Jennifer’s third novel, The Apocalypse of Morgan Turner, is being released this weekend. Here is the blurb:
“Morgan Turner’s grief over her sister’s brutal murder has become a rut, an everyday horror she is caught in along with her estranged parents and chilly older brother. In search of a way out, she delves the depths of a factory abattoir, classic horror cinema — and the Canadian criminal justice system, as it tries her sister’s killer and former lover, who is arguing that he is Not Criminally Responsible for his actions because of mental illness. Whatever the verdict, Morgan — with the help of her Chinese immigrant coworkers, a do-gooder, and a lovelorn schizophrenia patient — uncovers her own way to move on.” Continue Reading →
For 2018, the Association for Mormon Letters will not hold its own conference, but will instead join the conference of the Mormon Scholars in the Humanities, which will be held March 23-24 at Brigham Young University in Provo. MSH has kindly offered to host the AML Awards at its dinner banquet, as well as provide AML sponsored sessions during the conference.
THURSDAY, MARCH 22
“LO(l): A Few Items of (Funny) Business” (Education in Zion Theater, JFSB)
Join us for an evening of hilarity and entertainment. Laughter guaranteed. Free and open to the public.
Featuring: Jeanine Bee, James Goldberg, Kristian Heal, Annaliese Lemmon, Laura Hilton Craner Myers, Jonathon Penny Continue Reading →
We are pleased to announce the 2017 Association for Mormon Letters Awards finalists in Anthology, Criticism, and Poetry. The final awards will be announced and presented at the Mormon Scholars in the Humanities Conference, held at Brigham Young University on March 23. The finalists and winners are chosen by juries of authors, academics, and critics. The finalist announcements include blurbs about each of the works and author biographies, adapted from the author and publisher websites (if anyone wants to fix part, please write it in the reply, and I will fix it). These are the last finalists, although we will also announce the names of those to be honored with the Smith-Pettit Foundation Award for Outstanding Contribution to Mormon Letters, and the AML Lifetime Achievement Award before the conference.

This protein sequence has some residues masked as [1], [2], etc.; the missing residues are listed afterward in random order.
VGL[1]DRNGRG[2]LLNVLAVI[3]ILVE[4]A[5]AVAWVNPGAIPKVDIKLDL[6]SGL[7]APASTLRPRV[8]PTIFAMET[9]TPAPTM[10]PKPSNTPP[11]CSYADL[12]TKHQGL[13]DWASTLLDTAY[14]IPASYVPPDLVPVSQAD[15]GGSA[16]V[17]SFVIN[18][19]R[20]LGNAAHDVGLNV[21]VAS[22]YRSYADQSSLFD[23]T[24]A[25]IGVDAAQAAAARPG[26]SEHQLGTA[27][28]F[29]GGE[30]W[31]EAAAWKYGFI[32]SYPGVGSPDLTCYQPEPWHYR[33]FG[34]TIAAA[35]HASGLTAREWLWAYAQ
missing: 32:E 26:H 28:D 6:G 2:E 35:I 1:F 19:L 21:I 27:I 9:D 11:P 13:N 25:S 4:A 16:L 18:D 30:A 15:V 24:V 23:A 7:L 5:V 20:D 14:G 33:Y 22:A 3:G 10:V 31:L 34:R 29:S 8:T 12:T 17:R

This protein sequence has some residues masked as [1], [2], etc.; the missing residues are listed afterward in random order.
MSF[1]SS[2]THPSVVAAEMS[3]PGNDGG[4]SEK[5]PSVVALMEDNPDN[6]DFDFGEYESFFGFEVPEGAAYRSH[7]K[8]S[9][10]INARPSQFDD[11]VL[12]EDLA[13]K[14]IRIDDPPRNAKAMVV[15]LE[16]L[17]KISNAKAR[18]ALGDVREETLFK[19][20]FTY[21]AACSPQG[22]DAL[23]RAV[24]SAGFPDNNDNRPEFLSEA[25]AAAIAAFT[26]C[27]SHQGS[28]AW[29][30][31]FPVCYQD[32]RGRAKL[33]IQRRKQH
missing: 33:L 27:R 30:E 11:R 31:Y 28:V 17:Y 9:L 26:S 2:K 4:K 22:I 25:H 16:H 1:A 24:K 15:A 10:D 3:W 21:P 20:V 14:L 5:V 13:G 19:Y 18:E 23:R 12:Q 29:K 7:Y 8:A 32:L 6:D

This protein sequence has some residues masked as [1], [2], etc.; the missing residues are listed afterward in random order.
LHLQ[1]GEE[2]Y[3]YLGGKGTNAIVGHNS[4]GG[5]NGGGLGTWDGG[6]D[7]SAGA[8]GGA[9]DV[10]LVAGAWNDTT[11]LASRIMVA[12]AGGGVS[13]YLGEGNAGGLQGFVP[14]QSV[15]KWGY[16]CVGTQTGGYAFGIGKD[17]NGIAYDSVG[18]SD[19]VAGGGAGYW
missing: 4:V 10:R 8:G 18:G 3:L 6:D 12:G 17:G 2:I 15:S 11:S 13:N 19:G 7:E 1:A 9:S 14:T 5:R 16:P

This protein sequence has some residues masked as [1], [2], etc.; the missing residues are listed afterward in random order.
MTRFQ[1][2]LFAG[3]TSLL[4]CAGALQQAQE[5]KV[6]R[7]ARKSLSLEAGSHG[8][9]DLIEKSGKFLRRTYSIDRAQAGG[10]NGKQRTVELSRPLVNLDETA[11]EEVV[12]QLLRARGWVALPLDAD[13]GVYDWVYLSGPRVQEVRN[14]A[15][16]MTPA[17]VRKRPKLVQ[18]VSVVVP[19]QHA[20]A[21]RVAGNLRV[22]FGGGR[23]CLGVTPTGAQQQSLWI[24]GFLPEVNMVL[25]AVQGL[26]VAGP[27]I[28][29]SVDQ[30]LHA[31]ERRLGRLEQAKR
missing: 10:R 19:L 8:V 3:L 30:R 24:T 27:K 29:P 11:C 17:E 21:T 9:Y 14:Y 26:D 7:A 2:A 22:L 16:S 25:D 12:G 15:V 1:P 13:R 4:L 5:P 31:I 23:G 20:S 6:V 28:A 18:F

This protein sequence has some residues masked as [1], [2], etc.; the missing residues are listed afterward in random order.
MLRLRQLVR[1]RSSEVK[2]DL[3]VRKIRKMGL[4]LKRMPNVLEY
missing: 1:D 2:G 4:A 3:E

This is a new category, which may or may not appear again in the future. In the past there have been short story collections which have been recognized for awards. 2017 saw three significant anthologies published, one a collection of essays, one a collection of short stories, and one a mixture of both (as well as poetry, art and drama). So the Short Fiction and Creative Non-Fiction judges have agreed to create this ad-hoc category.
Stephen Carter, editor. Moth and Rust: Mormon Encounters with Death. Signature.
In Mormonism we are sometimes seemingly casual about death: it’s a veil or a mission call to the spirit world. But our actual encounters with the reality of death inevitably change us in ways that are difficult to articulate. In this collection, Mormon writers wrestle with mortality and its aftermath. A family sings a hesitant rendition of Happy Birthday to a grief-stricken mother who buried who toddler just a few hours earlier; an agnostic son decides he’s Mormon enough to arrange a funeral for his believing father. Some essays use death as a means to understand faith. One author imagines a world where Heavenly Mother visits her children in the form of their female ancestors, appearing to her descendants in times of grief or pain. Others address practicalities: how do you protect your children from death while still allowing them to experience the world; how do you get through one more nausea-ridden day of cancer treatment? Still others delve into death’s questions: does the overwhelming suffering that occurs in the animal kingdom have a function in the “plan of happiness”? Sometimes humorous, sometimes heartbreaking, always thought-provoking, these personal essays, poems, and stories may never be heard at a Mormon funeral. But they probably should be. Continue Reading →
Of course, not all the existenz philosophen are atheists. Some, like Søren Kierkegaard, are well at home in the churchyard. Others, like Friedrich Nietzsche, could affirm Jesus’s declaration of the kingdom of God while still calling his book The Anti-Christ: